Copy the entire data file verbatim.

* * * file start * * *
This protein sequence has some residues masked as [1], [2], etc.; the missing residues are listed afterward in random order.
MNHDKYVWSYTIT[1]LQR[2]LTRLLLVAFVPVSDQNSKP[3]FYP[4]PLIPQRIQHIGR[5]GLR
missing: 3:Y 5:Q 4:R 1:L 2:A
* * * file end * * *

This protein sequence has some residues masked as [1], [2], etc.; the missing residues are listed afterward in random order.
MNHDKYVWSYTIT[1]LQR[2]LTRLLLVAFVPVSDQNSKP[3]FYP[4]PLIPQRIQHIGR[5]GLR
missing: 3:Y 5:Q 4:R 1:L 2:A